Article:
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Randomized Controlled Trial
. 2014 May 28;13:49.
doi: 10.1186/1475-2891-13-49.

The Role of Meal Viscosity and Oat β-Glucan Characteristics in Human Appetite Control: A Randomized Crossover Trial

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Free PMC article
Randomized Controlled Trial

The Role of Meal Viscosity and Oat β-Glucan Characteristics in Human Appetite Control: A Randomized Crossover Trial

Candida J Rebello et al. Nutr J. .
Free PMC article

Abstract

Background: Foods that enhance satiety can help consumers to resist environmental cues to eat, and improve the nutritional quality of their diets. Viscosity generated by oat β-glucan, influences gastrointestinal mechanisms that mediate satiety. Differences in the source, processing treatments, and interactions with other constituents in the food matrix affect the amount, solubility, molecular weight, and structure of the β-glucan in products, which in turn influences the viscosity. This study examined the effect of two types of oatmeal and an oat-based ready-to-eat breakfast cereal (RTEC) on appetite, and assessed differences in meal viscosity and β-glucan characteristics among the cereals.

Methods: Forty-eight individuals were enrolled in a randomized crossover trial. Subjects consumed isocaloric breakfast meals containing instant oatmeal (IO), old-fashioned oatmeal (SO) or RTEC in random order at least a week apart. Each breakfast meal contained 218 kcal (150 kcal cereal, and 68 kcal milk) Visual analogue scales measuring appetite were completed before breakfast, and over four hours, following the meal. Starch digestion kinetics, meal viscosities, and β-glucan characteristics for each meal were determined. Appetite responses were analyzed by area under the curve. Mixed models were used to analyze response changes over time.

Results: IO increased fullness (p = 0.04), suppressed desire to eat (p = 0.01) and reduced prospective intake (p < 0.01) more than the RTEC over four hours, and consistently at the 60 minute time-point. SO reduced prospective intake (p = 0.04) more than the RTEC. Hunger scores were not significantly different except that IO reduced hunger more than the RTEC at the 60 minute time-point. IO and SO had higher β-glucan content, molecular weight, gastric viscosity, and larger hydration spheres than the RTEC, and IO had greater viscosity after oral and initial gastric digestion (initial viscosity) than the RTEC.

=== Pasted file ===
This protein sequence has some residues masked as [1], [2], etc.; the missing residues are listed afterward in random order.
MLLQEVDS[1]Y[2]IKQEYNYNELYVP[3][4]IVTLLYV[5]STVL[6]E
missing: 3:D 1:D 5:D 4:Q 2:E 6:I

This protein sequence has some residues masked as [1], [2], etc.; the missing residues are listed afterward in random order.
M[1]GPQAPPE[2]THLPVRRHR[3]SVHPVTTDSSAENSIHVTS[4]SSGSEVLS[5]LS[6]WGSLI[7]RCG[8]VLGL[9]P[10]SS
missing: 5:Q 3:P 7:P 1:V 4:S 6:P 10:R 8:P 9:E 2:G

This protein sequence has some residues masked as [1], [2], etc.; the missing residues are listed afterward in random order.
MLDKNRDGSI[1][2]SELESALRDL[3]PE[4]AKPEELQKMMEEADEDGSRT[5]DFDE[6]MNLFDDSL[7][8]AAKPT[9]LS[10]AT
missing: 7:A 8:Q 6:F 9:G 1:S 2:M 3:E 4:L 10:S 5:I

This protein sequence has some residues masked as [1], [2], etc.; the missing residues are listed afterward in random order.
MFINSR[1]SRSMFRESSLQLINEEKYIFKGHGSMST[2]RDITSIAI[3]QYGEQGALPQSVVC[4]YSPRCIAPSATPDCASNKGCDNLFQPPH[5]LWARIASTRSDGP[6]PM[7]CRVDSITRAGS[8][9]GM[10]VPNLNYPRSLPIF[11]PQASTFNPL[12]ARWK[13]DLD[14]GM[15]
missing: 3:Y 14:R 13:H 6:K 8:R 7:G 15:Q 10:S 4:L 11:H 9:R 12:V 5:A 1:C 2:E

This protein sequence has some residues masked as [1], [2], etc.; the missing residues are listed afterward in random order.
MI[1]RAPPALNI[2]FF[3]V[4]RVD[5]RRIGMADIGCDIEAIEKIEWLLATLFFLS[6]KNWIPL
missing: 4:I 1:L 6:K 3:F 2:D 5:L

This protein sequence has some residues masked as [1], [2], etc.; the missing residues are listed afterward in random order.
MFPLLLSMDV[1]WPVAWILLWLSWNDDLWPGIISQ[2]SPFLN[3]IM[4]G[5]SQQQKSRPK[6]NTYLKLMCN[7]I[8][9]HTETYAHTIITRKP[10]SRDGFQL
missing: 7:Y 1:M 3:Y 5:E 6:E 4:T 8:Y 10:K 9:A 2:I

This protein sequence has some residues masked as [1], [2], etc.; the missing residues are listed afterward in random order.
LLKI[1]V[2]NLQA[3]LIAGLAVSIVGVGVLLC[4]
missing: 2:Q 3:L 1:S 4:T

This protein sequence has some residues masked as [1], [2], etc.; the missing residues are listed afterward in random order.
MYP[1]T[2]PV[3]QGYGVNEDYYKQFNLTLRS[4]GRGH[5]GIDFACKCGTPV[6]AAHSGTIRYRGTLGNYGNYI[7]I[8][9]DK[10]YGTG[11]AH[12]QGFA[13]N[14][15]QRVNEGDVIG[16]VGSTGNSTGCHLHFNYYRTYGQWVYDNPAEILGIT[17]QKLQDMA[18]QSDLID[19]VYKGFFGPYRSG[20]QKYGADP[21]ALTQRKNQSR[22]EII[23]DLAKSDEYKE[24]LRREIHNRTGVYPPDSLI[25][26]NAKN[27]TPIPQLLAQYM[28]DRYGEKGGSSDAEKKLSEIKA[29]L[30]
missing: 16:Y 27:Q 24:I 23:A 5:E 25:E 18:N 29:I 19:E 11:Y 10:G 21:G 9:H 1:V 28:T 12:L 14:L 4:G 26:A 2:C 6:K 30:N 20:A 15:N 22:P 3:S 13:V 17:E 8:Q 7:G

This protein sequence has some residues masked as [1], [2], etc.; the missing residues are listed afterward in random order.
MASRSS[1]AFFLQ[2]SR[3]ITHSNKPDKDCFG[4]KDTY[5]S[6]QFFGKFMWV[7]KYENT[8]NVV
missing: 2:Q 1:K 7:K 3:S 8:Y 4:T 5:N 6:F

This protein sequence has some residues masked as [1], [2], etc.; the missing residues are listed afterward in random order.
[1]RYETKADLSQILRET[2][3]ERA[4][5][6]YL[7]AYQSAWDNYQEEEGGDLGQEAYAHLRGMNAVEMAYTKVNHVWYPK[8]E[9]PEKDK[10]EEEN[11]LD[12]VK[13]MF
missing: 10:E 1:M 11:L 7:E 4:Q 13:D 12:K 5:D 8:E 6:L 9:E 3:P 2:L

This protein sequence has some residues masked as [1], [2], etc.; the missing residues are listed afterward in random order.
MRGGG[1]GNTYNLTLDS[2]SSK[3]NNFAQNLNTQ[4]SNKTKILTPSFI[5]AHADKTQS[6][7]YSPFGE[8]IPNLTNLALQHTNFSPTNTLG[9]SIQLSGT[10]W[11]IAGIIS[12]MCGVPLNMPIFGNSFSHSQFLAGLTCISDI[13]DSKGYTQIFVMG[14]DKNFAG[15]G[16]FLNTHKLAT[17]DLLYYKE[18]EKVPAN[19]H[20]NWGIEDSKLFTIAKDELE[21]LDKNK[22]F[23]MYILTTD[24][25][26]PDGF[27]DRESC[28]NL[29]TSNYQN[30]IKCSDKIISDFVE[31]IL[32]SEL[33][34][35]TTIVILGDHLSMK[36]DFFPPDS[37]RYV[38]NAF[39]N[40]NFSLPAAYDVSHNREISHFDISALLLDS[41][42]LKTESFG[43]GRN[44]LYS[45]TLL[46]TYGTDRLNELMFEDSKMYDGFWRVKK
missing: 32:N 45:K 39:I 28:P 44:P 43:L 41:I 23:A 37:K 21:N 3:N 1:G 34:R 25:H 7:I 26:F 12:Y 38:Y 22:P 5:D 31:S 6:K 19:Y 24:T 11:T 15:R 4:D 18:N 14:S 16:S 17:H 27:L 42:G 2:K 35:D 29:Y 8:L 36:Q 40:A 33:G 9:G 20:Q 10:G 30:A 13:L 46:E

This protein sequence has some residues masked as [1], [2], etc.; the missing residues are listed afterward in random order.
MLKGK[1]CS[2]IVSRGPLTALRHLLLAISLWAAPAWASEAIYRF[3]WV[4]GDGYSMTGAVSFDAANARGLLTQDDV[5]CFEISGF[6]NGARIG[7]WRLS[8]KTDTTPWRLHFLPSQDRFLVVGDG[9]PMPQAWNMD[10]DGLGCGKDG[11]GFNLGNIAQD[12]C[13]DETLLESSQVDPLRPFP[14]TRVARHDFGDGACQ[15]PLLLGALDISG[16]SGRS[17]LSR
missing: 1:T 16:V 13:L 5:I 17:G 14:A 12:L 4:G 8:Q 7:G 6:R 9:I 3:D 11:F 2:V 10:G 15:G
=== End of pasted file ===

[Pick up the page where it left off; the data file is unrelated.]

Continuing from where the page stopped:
Conclusion: IO and SO improved appetite control over four hours compared to RTEC. Initial viscosity of oatmeal may be especially important for reducing appetite.

Figures

Figure 1
Figure 1
Visual analog scale ratings for hunger (n = 48) before and after consumption of instant oatmeal (IO), old fashioned oatmeal (SO) and a ready-to-eat breakfast cereal (RTEC). (A) Differences in hunger ratings among the three breakfast cereals as assessed by AUC were not statistically significant. *Least squares mean was different between IO and the RTEC at 60 minutes (p = 0.04). (B) Fullness ratings were different between IO and the RTEC by AUC. *Least squares mean was different between IO and the RTEC at 60 minutes (p < 0.01). (C) Desire to eat ratings were different between IO and the RTEC by AUC. *Least squares means were different between IO and the RTEC at 60 minutes (p < 0.01) and 120 minutes (p < 0.02). (D) Prospective intake ratings were different between the two types of oatmeal and the RTEC by AUC. *Least squares means were different between IO and the RTEC at 30 minutes (p < 0.02), 60 minutes (p < 0.01), and 120 minutes (p < 0.01).
Figure 2
Figure 2
Least squares means of the molecular weight (Mw) in Daltons (Da) (A) and radius of gyration (Rg) in nanometers (nm) (B), of the β-glucan content of instant oatmeal (IO), old fashioned oatmeal (SO) and the ready-to-eat breakfast cereal (RTEC). Both varieties of oatmeal had higher molecular weight and radius of gyration that the RTEC (p < 0.01). Values are mean ± standard error.
Figure 3
Figure 3
Mean viscosities of oatmeal and ready-to-eat-breakfast cereal (RTEC) meals observed at the in vitro simulation of digestion. Viscosity values are the means of three replicates and expressed in centipoise (cP) ± standard error. Instant oatmeal (IO) exhibited a higher viscosity than old fashioned oatmeal (SO) (p = 0.03) and the RTEC (p = 0.02) after oral and initial gastric digestion at time = 0 (A). IO (p = 0.01) as well as SO (p < 0.05) demonstrated significantly greater viscosity than the RTEC during the remainder of the in vitro gastric simulation process (B).

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